While it is true that the state of the art in electronic controls has advanced considerably since the mid 90’s, when programmables first came on the scene, there is a limiting factor that won’t go away for a while. That is the fact that the “standard interface” between furnaces and thermostat are essentially limited to a minimal amount of information, which is little more than, “turn on,” and “turn off.”
So, regardless of how much sophistication is provided at the front end, where the user is, the back end is more or less limited to the standard furnace interface, unless or until some new non-proprietary standard is developed that allows for a much richer data set to be exchanged between the two pieces of equipment regardless of manufacturer.
Does it matter? In a word, yes. If you look at what a manufacturer like Carrier has done with their Infinity series furnaces and air conditioners, they have a proprietary interface between their HVAC equipment and their top-of-the-line communicating thermostat, which, ironically, was designed by Ideo, the same design firm that created the original Apple mouse.
This system, which admittedly costs between $10,000-15,000, not only allows electronic remote access at the front end through the Skytel radio network, (a wi-fi version is in the works), but on the back end, it can interact with multi-stage burners, variable speed fans, zone control dampers, duct static pressure sensors and heat recovery ventilators to provide highly accurate and efficient multi-zone temperature control, as well as fresh air ventilation, humidity control, embedded diagnostics and airflow control that compensates for ductwork variability. What that means in a nutshell, that with such a rich set of sensors and actuators, the performance can be much more highly tuned.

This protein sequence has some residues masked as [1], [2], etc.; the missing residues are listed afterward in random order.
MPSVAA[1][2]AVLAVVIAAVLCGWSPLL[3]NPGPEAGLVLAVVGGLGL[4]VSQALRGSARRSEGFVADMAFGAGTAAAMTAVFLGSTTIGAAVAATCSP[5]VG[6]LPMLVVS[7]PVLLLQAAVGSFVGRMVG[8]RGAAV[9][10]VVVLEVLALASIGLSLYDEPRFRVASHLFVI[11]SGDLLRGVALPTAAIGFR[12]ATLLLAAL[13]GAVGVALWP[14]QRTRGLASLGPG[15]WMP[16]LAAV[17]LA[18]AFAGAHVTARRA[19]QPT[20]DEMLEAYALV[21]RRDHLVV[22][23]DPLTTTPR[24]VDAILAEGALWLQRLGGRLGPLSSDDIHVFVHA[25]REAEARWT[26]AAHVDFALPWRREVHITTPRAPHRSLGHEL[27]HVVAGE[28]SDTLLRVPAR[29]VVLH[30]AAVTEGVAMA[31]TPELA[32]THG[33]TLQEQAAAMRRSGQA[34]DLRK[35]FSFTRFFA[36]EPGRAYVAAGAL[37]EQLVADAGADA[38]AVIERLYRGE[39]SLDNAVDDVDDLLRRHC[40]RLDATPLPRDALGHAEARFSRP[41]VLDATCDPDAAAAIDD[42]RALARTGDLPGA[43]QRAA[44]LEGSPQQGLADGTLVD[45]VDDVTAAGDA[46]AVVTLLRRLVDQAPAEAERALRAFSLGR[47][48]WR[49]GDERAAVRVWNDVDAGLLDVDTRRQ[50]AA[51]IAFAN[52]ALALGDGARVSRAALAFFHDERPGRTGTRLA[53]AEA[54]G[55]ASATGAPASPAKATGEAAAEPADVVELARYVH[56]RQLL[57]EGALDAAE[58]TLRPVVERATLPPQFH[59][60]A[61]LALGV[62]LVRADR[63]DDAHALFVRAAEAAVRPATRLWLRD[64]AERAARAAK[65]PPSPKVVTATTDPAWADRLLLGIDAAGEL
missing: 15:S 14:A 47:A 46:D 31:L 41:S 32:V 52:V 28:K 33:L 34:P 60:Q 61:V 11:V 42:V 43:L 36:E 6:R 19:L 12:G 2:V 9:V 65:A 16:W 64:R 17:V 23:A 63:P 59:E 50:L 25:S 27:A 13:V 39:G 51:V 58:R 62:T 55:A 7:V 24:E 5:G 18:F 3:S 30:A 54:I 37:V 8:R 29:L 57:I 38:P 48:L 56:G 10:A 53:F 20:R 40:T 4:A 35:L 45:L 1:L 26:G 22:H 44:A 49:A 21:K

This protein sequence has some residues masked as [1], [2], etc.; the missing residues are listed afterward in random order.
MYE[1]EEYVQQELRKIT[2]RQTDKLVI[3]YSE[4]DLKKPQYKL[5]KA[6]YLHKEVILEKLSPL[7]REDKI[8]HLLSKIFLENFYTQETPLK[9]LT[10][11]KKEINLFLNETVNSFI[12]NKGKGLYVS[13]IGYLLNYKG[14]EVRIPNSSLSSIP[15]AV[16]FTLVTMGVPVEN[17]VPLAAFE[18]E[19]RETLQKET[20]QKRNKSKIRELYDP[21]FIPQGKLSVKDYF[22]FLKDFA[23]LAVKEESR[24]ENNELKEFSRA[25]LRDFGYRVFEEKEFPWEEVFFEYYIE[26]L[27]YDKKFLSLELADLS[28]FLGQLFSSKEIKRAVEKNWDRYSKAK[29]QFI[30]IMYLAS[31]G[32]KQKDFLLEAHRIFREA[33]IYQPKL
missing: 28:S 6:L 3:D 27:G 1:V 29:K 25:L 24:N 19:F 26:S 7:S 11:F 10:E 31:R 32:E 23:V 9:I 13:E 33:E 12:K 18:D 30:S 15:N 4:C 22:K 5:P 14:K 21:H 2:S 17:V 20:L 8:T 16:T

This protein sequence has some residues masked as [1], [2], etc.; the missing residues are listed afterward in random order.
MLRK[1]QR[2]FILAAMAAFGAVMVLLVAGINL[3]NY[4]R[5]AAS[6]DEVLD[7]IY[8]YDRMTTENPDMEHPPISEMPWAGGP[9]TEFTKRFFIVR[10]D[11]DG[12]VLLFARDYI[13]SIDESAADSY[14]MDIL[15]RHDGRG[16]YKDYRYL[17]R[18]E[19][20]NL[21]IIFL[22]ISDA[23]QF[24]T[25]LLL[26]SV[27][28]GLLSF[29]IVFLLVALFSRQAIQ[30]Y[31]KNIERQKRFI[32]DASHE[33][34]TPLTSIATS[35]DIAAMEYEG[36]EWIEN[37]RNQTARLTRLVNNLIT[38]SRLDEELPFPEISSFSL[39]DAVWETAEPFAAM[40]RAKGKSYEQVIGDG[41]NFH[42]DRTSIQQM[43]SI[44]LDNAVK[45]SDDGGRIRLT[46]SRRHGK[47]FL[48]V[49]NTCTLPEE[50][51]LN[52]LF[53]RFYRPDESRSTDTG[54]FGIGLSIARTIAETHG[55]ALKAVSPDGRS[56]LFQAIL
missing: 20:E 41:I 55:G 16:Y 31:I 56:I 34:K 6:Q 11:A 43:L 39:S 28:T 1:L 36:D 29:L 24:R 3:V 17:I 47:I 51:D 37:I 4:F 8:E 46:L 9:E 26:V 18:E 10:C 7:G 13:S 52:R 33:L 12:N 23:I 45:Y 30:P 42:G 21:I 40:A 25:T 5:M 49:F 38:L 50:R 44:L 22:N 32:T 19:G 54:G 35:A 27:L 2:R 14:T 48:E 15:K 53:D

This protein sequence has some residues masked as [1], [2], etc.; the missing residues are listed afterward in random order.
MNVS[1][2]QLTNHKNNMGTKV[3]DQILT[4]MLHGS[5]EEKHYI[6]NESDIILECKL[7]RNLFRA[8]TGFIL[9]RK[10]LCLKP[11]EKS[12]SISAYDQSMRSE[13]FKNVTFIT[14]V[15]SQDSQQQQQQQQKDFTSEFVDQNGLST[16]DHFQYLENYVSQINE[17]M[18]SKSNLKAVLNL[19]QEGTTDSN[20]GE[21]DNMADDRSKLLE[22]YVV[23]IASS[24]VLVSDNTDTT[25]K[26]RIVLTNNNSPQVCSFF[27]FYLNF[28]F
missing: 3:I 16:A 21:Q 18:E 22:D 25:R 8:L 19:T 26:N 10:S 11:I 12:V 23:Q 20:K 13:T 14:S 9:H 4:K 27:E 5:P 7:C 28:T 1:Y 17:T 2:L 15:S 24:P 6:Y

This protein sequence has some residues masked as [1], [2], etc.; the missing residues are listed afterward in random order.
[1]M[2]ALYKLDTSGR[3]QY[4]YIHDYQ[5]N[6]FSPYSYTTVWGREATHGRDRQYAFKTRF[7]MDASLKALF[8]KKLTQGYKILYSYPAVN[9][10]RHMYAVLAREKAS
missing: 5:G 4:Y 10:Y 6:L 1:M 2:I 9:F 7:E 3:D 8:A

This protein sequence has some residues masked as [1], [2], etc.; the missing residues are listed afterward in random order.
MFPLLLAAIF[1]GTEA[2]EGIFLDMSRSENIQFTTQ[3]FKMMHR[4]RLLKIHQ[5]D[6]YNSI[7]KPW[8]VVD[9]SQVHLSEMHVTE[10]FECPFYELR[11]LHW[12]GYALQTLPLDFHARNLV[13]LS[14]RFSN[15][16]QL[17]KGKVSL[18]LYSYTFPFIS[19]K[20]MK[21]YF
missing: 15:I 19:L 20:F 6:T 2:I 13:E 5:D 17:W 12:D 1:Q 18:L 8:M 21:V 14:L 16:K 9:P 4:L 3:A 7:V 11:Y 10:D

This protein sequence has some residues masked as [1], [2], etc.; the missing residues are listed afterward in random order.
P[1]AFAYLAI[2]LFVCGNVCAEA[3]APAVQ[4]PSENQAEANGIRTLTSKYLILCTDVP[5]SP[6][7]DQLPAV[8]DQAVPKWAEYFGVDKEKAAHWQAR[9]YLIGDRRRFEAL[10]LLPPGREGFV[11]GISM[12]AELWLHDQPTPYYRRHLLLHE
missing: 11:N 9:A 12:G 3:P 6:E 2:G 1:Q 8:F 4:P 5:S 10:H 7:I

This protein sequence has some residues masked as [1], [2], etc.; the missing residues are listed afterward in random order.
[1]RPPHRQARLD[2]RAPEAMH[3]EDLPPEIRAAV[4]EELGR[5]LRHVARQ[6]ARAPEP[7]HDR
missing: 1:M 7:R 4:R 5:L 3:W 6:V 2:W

With this much information available at the furnace end, I am sure that Nest, which does collect information about humidity and light, in addition to temperature and activity at the user end, could provide comparable results. But since they are not making the furnaces, only the thermostats, they are limited to the information that can pass through the standard interface.
On the other hand, some of Nest’s interface features that provide feedback on energy consumption could actually turn out to deliver more savings than the setback feature. For example, The Nest thermostat has a feature called “time to temperature,” which displays the amount of time it will take to heat or cool the home. This information is intended to prevent people from oversetting the temperature with the idea that when they turn it up higher, it will heat the room up faster, which, by the way, it won’t. What happens instead is that the home becomes overheated and the owner ends up opening the windows to cool it back down, wasting a ton of energy in the process.
What’s more, Nest also provides a website that shows you how much energy, and money you are saving, a classic example of behavior modification. This kind of direct immediate feedback is also much of the impetus behind smart meters, where it is used to monitor and reduce household electrical usage.
Could this be a case of terrific industrial design and software wizardry whizzing right past the basic laws of physics and the principles of engineering? I wouldn’t go so far as to say that. In fact, I’m confident that the Nest Learning Thermostat will save energy, especially for users who take the time to inform themselves as to the best ways to utilize its capabilities. And I have little doubt that a robust user community will sprout up to propagate just this kind of information. And with the user feedback capability it provides, with its highly appealing interface, users will enjoy getting more involved in their home’s energy management, which is bound to be beneficial for most of the people, most of the time.
RP Siegel, PE is the President of Rain Mountain LLC. He is also the co-author of the eco-thriller Vapor Trails, the first in a series covering the human side of various sustainability issues including energy, food, and water.